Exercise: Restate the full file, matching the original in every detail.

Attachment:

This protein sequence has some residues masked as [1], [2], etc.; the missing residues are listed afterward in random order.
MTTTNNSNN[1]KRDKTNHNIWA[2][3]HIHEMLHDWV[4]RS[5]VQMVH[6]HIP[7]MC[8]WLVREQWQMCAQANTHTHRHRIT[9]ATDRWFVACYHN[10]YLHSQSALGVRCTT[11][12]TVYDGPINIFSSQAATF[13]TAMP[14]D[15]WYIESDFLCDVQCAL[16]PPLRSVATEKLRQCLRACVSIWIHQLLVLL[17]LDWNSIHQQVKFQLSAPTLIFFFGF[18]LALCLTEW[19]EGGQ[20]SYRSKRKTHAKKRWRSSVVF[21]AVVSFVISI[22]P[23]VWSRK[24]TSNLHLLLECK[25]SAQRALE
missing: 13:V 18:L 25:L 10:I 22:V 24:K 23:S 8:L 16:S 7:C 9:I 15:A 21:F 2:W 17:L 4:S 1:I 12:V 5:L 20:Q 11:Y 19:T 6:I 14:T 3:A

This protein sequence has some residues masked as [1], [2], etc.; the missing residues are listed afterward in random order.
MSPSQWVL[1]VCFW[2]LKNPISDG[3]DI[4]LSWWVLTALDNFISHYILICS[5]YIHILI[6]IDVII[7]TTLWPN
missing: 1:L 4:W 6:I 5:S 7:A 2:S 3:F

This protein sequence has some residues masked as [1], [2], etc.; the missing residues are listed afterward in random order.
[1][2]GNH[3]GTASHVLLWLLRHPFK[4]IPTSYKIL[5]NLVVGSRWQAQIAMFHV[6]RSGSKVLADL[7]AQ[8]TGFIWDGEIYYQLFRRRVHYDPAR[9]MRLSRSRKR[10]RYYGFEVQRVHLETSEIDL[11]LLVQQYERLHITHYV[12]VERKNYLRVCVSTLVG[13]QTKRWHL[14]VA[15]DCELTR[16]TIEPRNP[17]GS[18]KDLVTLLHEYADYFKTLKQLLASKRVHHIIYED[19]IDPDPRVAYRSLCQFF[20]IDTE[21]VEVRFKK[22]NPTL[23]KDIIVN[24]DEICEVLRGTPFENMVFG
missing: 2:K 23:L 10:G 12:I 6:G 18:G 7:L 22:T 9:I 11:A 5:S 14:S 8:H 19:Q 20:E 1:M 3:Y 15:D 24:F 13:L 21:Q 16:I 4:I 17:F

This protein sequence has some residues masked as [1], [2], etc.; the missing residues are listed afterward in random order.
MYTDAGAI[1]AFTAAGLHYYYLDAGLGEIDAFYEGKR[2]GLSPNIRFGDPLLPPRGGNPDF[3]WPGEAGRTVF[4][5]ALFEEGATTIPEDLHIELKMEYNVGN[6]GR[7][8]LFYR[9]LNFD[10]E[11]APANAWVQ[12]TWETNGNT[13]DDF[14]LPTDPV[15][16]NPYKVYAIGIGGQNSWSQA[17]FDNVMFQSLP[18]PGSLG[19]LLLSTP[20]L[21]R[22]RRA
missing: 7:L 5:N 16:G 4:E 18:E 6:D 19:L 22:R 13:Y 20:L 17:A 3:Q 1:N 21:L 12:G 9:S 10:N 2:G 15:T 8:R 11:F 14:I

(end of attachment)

This protein sequence has some residues masked as [1], [2], etc.; the missing residues are listed afterward in random order.
MTTTNNSNN[1]KRDKTNHNIWA[2][3]HIHEMLHDWV[4]RS[5]VQMVH[6]HIP[7]MC[8]WLVREQWQMCAQANTHTHRHRIT[9]ATDRWFVACYHN[10]YLHSQSALGVRCTT[11][12]TVYDGPINIFSSQAATF[13]TAMP[14]D[15]WYIESDFLCDVQCAL[16]PPLRSVATEKLRQCLRACVSIWIHQLLVLL[17]LDWNSIHQQVKFQLSAPTLIFFFGF[18]LALCLTEW[19]EGGQ[20]SYRSKRKTHAKKRWRSSVVF[21]AVVSFVISI[22]P[23]VWSRK[24]TSNLHLLLECK[25]SAQRALE
missing: 13:V 18:L 25:L 10:I 22:V 24:K 23:S 8:L 16:S 7:C 9:I 15:A 21:F 2:W 17:L 4:S 1:I 12:V 5:L 20:Q 11:Y 19:T 6:I 14:T 3:A

This protein sequence has some residues masked as [1], [2], etc.; the missing residues are listed afterward in random order.
MSPSQWVL[1]VCFW[2]LKNPISDG[3]DI[4]LSWWVLTALDNFISHYILICS[5]YIHILI[6]IDVII[7]TTLWPN
missing: 1:L 4:W 6:I 5:S 7:A 2:S 3:F

This protein sequence has some residues masked as [1], [2], etc.; the missing residues are listed afterward in random order.
[1][2]GNH[3]GTASHVLLWLLRHPFK[4]IPTSYKIL[5]NLVVGSRWQAQIAMFHV[6]RSGSKVLADL[7]AQ[8]TGFIWDGEIYYQLFRRRVHYDPAR[9]MRLSRSRKR[10]RYYGFEVQRVHLETSEIDL[11]LLVQQYERLHITHYV[12]VERKNYLRVCVSTLVG[13]QTKRWHL[14]VA[15]DCELTR[16]TIEPRNP[17]GS[18]KDLVTLLHEYADYFKTLKQLLASKRVHHIIYED[19]IDPDPRVAYRSLCQFF[20]IDTE[21]VEVRFKK[22]NPTL[23]KDIIVN[24]DEICEVLRGTPFENMVFG
missing: 2:K 23:L 10:G 12:I 6:G 18:G 7:L 22:T 9:I 11:A 5:S 14:S 8:H 19:Q 20:E 1:M 3:Y 15:D 24:F 13:L 21:Q 16:I 4:I 17:F

This protein sequence has some residues masked as [1], [2], etc.; the missing residues are listed afterward in random order.
MYTDAGAI[1]AFTAAGLHYYYLDAGLGEIDAFYEGKR[2]GLSPNIRFGDPLLPPRGGNPDF[3]WPGEAGRTVF[4][5]ALFEEGATTIPEDLHIELKMEYNVGN[6]GR[7][8]LFYR[9]LNFD[10]E[11]APANAWVQ[12]TWETNGNT[13]DDF[14]LPTDPV[15][16]NPYKVYAIGIGGQNSWSQA[17]FDNVMFQSLP[18]PGSLG[19]LLLSTP[20]L[21]R[22]RRA
missing: 7:L 5:N 16:G 4:E 18:E 6:D 19:L 22:R 13:Y 20:L 17:A 3:Q 1:N 21:L 12:G 9:S 10:N 2:G 15:T 8:R 11:F 14:I